This article therefore relates to the sub-section of current research being performed on red blood cells, particularly new technologies being employed.
Khoory et al.  examined the previously unknown relationship between red blood cells and the significant increase in the blood concentrations of reactive oxygen species (ROS) and ATP during acute and chronic inflammatory conditions. They found that ligation of glycophorin A (GPA) by antibodies initiated an intracellular increase in ROS production which triggers multiple signalling cascades (particularly caspase-3) and have detrimental effects on RBC membrane deformability and lipid mobility. The increase in ROS also caused significant ATP release from the RBCs, suggesting that RBCs are actually an important source of ATP as well as ROS, both of which are critical mediators responsible for endothelial cell activation.
This article and its results are therefore clearly related to the sub-section of red blood cell function
- Z8600021 excellent (5/5)
Lab 5 Assessment
Lab 6 Assessment
- Z8600021 Sorry I missed this assessment item in my first pass through. All OK (5/5).
Name: Anti-Red Blood Cells antibody (ab34858)
Type: Polyclonal IgG
Species raised in: Rabbit
Species reactivity: Human
Applications: Agglutination assays
Reference: <pubmed>22532802</pubmed> Data sheet: [ab34858]
- Z8600021 I enjoyed reading your peer assessments. You have provided a detailed, but brief feedback. This is about the length of critical assessment that students will work through. (18/20)
The introduction provides a solid basic overview of megakaryocytes and the history section is very comprehensive. The structure section is detailed and informative, however it doesn't seem to provide any details of the cytoskeleton or the cell membrane of a megakaryocyte. An electron micrograph or diagram of a megakaryocyte and a platelet should also be in this section (although there is a histological image later). Furthermore, the entire structure section only cites one article which is rather old; references to more recent articles are needed and the reference tag should be placed before a period (e.g. .). In your developmental section I would also place a note to refer to figure 3 as a summary of the developmental stages of the megakaryocyte. The section on the TPO receptor doesn't appear to have any references at all. The numbering of your figures is out of order, and two of your figures have the same number. If you say "Many studies have illustrated that" or "Megakaryocytes have been shown to" then perhaps you should link to these articles immediately following the statement, or say that "authors et al. have shown" (this particularly applies to a couple of the function sections). The osteoporosis section doesn't seem to be completed although I'm sure it will be later.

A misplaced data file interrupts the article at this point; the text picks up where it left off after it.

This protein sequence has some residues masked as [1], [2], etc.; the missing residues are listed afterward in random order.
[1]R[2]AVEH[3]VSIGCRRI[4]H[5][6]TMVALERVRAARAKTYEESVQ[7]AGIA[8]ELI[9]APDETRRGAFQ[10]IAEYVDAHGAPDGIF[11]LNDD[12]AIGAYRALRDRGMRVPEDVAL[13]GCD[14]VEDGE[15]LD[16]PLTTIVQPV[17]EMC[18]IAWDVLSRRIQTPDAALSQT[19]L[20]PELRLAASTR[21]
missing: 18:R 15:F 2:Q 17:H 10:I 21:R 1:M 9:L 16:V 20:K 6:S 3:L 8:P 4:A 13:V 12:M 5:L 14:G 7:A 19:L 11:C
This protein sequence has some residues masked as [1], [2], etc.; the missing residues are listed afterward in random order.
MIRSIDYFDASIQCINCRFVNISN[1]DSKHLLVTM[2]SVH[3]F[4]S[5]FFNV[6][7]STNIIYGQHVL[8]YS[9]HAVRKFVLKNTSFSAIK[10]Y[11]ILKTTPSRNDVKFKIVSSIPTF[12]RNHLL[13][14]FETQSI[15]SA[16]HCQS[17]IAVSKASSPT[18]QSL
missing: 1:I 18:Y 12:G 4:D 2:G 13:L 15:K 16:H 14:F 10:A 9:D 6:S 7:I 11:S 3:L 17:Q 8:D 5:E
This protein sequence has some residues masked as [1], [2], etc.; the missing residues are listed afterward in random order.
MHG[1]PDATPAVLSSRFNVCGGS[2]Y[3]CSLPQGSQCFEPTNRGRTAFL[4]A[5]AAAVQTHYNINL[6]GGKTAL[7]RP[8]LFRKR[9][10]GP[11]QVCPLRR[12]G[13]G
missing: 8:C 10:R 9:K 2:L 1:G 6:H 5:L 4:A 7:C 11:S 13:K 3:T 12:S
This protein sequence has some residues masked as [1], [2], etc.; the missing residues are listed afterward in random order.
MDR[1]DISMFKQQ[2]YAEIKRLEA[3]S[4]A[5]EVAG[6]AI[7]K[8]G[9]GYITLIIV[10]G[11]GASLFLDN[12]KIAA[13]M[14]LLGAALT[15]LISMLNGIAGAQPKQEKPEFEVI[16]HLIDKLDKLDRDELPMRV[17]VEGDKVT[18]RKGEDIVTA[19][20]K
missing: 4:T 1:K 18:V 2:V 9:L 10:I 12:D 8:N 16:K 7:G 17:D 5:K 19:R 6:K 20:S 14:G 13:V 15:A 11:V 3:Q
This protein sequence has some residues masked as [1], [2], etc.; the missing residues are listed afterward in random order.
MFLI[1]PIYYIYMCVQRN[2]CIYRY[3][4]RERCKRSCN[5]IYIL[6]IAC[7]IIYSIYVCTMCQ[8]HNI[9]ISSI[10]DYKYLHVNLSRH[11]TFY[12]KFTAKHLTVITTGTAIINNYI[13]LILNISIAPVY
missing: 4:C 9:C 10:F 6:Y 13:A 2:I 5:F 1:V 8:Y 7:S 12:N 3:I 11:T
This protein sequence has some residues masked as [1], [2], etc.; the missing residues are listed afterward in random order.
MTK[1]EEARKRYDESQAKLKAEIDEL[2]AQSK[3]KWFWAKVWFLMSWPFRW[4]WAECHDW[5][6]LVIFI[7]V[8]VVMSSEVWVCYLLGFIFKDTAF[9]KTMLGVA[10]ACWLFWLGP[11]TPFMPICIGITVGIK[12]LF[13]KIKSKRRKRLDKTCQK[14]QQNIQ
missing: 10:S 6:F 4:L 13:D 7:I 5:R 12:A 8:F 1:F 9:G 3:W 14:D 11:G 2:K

Overall I think it's a good page: the images that are there are useful, the current research section was nice and brief, and the glossary is a nice touch. I felt that the developmental section and the platelet function sections were the strongest. However some of the earlier sections are in desperate need of revision of spelling and grammar.
The page is very detailed and provides all the information you would want, however the references are just not there. There are only 18 references for your entire page which is clearly not enough. Some parts do have in-text citations but these should be coded as reference tags, and most sections don't have references at all. The history section is sparse and needs to be added to, and the page needs more images as a whole to accompany the huge blocks of text and make the information easier to digest. The images that you have uploaded, while useful, need to have their information properly filled out (i.e description, reference and copyright), and I believe that the image on B cell development is copyrighted without a creative commons license meaning you can't use it. A self drawn or modified image is also required, and the banner should be made smaller. A couple of the disease sections need to be finished, and a few spelling/grammar issues need to be sorted (proof read the page).
I found the topic to be very interesting and your page quite informative. The historical findings table could be added to, particularly in the gap between 1980 and 2007. The page definitely needs more images to complement all the information, such as an electron micrograph of a NK cell and an illustration of the cell membrane receptors/proteins (the one you have right now just lists the receptors). The images that you do have need to be resized to make a couple of them a little larger (and the banner smaller), and the copyright information needs to be added to the image descriptions. A hand drawn image is also required, although I do see the reminder for this on the page. There are a couple of empty subheadings that need to be completed, and the glossary will be a nice touch once it's finished.